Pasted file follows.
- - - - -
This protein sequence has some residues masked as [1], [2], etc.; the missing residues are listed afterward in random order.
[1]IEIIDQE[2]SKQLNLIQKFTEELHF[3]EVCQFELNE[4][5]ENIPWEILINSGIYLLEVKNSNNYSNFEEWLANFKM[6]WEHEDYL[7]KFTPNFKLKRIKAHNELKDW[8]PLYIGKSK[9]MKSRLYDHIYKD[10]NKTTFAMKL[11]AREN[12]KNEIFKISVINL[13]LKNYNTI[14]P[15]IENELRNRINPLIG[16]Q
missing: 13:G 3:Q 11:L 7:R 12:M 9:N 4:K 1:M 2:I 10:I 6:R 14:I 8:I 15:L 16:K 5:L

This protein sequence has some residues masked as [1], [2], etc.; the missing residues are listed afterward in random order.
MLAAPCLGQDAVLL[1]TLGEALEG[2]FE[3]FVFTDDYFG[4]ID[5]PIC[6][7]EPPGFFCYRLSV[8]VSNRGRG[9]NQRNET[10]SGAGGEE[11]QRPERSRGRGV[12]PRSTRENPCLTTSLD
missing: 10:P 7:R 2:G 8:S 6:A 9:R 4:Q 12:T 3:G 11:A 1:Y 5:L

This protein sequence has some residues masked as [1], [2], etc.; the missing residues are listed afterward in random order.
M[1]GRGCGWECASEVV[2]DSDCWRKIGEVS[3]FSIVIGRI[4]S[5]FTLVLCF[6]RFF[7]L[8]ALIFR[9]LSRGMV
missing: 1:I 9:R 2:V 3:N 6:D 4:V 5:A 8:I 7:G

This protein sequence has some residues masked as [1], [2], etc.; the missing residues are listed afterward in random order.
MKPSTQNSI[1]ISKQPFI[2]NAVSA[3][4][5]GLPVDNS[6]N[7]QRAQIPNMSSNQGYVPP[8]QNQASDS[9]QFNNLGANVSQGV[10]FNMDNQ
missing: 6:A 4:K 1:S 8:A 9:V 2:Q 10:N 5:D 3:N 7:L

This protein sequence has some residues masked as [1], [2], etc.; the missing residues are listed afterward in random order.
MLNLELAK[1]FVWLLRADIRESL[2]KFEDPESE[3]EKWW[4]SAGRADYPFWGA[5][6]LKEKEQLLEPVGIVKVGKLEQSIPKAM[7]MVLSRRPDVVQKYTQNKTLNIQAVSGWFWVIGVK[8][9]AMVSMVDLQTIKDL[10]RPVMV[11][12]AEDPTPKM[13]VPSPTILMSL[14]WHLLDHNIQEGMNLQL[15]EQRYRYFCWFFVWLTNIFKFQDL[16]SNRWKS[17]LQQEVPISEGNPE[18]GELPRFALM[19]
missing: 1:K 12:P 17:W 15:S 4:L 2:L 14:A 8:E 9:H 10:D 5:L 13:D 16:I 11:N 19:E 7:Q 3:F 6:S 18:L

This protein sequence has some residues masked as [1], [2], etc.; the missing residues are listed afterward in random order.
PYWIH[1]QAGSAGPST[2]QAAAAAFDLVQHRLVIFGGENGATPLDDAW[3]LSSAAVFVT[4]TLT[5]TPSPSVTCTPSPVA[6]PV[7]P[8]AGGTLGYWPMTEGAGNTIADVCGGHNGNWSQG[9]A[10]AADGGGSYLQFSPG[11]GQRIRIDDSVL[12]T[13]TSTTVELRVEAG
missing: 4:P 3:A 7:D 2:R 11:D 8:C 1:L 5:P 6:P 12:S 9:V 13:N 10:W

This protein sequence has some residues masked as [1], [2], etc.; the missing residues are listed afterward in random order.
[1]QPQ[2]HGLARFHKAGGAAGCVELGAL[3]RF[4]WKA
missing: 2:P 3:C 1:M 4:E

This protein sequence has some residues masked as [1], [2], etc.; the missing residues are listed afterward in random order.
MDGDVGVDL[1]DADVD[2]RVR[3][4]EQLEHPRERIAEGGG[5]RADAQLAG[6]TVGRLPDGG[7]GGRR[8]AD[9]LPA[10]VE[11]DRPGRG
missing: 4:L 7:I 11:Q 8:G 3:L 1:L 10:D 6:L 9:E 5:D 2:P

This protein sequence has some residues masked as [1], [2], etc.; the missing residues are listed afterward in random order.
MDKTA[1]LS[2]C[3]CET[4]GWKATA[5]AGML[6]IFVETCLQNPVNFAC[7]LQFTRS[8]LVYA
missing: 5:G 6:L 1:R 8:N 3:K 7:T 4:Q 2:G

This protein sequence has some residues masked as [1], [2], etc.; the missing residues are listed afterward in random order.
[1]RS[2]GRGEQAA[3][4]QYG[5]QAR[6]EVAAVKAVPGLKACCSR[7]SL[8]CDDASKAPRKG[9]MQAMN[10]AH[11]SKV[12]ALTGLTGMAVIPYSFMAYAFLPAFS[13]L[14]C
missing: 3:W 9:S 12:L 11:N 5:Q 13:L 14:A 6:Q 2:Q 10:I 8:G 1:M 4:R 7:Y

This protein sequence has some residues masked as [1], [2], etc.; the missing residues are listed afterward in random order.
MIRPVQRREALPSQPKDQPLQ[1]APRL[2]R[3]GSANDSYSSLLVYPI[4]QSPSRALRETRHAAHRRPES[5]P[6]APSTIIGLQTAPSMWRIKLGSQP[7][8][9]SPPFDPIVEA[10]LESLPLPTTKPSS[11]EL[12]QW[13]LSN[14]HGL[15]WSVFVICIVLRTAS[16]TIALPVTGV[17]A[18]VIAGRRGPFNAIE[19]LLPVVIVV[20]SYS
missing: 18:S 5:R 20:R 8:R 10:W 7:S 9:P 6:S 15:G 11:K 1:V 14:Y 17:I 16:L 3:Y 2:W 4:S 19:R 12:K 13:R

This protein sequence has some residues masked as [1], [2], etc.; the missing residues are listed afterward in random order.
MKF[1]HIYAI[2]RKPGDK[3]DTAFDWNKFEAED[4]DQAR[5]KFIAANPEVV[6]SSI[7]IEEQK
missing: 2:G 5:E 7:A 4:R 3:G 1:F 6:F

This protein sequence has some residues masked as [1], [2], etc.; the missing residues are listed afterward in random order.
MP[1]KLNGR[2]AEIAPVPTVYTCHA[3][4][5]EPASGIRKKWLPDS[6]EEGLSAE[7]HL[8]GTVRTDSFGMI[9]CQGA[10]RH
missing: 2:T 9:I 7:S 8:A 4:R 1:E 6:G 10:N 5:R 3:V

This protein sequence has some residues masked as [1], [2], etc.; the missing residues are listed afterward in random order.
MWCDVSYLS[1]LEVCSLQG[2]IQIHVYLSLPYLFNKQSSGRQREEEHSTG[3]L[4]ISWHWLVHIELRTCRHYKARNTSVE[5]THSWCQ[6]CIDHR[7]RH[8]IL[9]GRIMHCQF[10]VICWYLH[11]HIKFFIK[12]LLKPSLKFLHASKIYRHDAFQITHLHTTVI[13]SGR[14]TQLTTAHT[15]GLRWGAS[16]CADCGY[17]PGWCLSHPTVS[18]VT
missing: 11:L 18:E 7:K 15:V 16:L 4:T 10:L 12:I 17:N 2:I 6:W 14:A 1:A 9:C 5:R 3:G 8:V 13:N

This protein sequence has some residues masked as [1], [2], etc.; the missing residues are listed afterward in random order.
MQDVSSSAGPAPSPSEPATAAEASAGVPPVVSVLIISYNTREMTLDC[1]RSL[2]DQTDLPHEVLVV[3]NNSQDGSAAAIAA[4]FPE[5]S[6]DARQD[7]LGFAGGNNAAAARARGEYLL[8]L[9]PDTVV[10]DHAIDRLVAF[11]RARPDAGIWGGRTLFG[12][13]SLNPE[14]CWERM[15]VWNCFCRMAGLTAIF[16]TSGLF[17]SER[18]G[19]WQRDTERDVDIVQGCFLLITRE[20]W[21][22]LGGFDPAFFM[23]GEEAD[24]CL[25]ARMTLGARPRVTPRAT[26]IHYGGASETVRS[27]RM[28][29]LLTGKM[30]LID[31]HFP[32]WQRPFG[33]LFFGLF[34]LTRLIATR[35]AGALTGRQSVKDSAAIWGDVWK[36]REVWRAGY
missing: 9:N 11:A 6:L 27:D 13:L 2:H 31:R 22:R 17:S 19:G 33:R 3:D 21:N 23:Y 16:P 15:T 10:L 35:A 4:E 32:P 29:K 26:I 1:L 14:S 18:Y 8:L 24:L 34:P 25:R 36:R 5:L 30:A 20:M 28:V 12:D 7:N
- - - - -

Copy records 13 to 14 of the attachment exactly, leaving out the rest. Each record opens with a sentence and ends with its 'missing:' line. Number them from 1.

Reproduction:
This protein sequence has some residues masked as [1], [2], etc.; the missing residues are listed afterward in random order.
MP[1]KLNGR[2]AEIAPVPTVYTCHA[3][4][5]EPASGIRKKWLPDS[6]EEGLSAE[7]HL[8]GTVRTDSFGMI[9]CQGA[10]RH
missing: 2:T 9:I 7:S 8:A 4:R 1:E 6:G 10:N 5:R 3:V

This protein sequence has some residues masked as [1], [2], etc.; the missing residues are listed afterward in random order.
MWCDVSYLS[1]LEVCSLQG[2]IQIHVYLSLPYLFNKQSSGRQREEEHSTG[3]L[4]ISWHWLVHIELRTCRHYKARNTSVE[5]THSWCQ[6]CIDHR[7]RH[8]IL[9]GRIMHCQF[10]VICWYLH[11]HIKFFIK[12]LLKPSLKFLHASKIYRHDAFQITHLHTTVI[13]SGR[14]TQLTTAHT[15]GLRWGAS[16]CADCGY[17]PGWCLSHPTVS[18]VT
missing: 11:L 18:E 7:K 15:V 16:L 4:T 10:L 12:I 17:N 2:I 6:W 14:A 1:A 9:C 5:R 3:G 8:V 13:N